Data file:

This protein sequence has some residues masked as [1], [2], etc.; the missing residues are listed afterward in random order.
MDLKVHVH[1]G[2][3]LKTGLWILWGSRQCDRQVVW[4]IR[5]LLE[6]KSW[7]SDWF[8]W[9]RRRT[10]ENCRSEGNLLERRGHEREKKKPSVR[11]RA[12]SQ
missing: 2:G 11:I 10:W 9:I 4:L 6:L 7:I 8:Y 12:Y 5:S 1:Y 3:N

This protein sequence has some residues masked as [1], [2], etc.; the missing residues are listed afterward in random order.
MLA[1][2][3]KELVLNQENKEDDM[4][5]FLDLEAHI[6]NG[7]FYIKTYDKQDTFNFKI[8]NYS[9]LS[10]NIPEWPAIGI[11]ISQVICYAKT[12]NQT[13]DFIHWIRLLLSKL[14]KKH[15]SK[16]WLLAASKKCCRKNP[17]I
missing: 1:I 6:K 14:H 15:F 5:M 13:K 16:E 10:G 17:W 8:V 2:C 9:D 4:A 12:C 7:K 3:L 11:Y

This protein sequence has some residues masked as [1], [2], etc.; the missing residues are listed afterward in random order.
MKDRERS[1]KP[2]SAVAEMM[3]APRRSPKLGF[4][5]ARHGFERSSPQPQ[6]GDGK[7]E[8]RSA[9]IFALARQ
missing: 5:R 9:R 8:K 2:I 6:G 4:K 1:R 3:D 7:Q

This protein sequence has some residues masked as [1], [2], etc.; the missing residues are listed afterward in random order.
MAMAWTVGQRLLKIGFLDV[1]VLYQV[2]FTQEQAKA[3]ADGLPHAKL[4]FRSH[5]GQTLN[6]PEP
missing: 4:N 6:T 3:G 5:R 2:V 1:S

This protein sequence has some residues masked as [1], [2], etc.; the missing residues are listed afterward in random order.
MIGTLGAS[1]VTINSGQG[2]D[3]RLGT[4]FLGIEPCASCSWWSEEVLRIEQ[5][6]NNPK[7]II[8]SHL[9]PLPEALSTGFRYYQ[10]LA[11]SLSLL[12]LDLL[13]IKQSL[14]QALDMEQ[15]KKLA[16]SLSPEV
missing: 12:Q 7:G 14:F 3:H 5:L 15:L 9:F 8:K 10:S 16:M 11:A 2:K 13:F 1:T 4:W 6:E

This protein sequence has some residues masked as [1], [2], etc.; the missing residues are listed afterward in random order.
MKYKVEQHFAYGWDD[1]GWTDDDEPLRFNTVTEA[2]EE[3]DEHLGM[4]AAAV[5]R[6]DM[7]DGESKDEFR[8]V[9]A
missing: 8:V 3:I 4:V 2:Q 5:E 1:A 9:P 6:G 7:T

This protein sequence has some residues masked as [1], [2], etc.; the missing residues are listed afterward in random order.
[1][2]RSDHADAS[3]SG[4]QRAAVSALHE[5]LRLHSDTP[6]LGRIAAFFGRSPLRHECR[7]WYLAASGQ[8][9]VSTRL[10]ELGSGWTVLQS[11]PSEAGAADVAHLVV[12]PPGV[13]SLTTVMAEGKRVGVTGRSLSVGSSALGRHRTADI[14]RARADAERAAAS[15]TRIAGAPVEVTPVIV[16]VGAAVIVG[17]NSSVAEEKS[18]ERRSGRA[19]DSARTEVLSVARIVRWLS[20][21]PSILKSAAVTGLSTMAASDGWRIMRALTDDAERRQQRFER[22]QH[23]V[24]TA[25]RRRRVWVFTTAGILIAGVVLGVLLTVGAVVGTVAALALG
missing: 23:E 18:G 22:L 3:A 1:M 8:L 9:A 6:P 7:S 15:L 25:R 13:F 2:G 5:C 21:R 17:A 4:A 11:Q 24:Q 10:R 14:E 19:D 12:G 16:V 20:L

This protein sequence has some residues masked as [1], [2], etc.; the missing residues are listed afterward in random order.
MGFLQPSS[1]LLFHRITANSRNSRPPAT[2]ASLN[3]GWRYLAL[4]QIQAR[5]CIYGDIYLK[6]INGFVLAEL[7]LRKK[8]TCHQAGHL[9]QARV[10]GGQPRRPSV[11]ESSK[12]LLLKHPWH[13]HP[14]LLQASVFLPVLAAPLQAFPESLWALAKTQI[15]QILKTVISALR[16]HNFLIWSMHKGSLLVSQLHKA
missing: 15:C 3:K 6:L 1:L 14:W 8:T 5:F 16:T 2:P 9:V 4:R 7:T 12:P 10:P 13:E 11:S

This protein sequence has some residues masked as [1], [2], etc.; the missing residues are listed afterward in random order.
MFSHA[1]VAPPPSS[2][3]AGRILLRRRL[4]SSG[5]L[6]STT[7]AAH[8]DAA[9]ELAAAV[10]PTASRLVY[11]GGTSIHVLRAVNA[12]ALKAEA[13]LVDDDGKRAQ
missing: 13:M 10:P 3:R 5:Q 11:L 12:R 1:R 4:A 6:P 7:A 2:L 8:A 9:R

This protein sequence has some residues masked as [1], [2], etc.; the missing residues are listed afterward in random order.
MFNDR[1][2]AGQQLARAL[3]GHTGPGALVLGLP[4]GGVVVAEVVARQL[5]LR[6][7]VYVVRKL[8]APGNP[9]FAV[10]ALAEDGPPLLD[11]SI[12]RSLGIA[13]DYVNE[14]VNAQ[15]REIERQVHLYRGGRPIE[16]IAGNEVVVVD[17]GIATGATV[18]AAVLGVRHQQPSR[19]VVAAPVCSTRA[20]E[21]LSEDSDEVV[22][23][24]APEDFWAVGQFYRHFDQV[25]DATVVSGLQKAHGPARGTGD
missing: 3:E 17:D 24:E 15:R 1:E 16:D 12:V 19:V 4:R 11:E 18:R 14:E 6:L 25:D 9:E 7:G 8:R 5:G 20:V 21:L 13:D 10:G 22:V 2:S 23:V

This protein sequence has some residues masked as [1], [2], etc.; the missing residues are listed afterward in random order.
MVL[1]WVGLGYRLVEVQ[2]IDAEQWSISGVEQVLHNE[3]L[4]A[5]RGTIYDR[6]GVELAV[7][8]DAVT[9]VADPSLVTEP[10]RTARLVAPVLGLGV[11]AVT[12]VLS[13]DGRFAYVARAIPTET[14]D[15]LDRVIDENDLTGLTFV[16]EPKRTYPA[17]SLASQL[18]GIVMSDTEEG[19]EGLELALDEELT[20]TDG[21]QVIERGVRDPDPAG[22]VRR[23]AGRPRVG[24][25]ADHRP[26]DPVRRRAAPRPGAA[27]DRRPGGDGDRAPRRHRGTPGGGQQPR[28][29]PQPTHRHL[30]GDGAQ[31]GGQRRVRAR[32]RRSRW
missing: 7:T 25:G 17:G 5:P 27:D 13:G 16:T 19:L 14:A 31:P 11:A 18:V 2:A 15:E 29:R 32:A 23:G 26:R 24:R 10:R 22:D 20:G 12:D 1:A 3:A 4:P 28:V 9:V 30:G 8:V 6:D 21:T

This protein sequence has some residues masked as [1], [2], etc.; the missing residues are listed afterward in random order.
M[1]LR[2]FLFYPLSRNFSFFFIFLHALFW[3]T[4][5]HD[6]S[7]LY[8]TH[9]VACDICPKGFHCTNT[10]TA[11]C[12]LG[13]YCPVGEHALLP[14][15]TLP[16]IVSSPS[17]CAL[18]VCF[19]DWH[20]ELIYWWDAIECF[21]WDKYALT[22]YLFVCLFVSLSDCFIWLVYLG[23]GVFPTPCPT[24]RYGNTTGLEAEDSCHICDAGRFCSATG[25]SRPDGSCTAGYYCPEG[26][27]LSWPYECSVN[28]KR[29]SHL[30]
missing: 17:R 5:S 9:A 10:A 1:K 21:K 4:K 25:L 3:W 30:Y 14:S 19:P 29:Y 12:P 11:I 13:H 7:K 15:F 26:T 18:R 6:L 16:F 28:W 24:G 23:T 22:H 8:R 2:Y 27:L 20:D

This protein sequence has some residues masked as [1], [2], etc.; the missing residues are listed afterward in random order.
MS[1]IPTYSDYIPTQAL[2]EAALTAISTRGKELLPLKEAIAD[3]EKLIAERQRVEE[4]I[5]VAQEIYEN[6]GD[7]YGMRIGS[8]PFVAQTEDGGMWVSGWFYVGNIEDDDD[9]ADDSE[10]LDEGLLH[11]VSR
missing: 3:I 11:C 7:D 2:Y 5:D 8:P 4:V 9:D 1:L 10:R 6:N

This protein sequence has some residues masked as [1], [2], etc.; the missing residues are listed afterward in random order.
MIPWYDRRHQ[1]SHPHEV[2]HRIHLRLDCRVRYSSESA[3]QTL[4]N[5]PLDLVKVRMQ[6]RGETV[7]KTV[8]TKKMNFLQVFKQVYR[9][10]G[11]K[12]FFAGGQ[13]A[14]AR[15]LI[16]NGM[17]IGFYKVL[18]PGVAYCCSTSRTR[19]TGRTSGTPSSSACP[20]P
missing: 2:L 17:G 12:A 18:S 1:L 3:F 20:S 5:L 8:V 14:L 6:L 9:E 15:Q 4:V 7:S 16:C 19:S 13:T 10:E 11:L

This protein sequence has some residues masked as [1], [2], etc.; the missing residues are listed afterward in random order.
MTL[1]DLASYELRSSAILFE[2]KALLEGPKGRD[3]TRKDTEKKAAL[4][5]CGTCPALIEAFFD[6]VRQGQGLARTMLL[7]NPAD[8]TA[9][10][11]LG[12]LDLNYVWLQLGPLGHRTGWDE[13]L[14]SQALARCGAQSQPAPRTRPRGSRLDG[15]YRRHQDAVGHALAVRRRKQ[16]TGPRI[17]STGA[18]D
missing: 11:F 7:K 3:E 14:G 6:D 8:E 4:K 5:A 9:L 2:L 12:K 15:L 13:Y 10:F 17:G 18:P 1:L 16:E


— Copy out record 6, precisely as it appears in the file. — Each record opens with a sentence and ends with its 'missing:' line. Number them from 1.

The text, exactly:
This protein sequence has some residues masked as [1], [2], etc.; the missing residues are listed afterward in random order.
MKYKVEQHFAYGWDD[1]GWTDDDEPLRFNTVTEA[2]EE[3]DEHLGM[4]AAAV[5]R[6]DM[7]DGESKDEFR[8]V[9]A
missing: 8:V 3:I 4:V 2:Q 5:E 1:A 9:P 6:G 7:T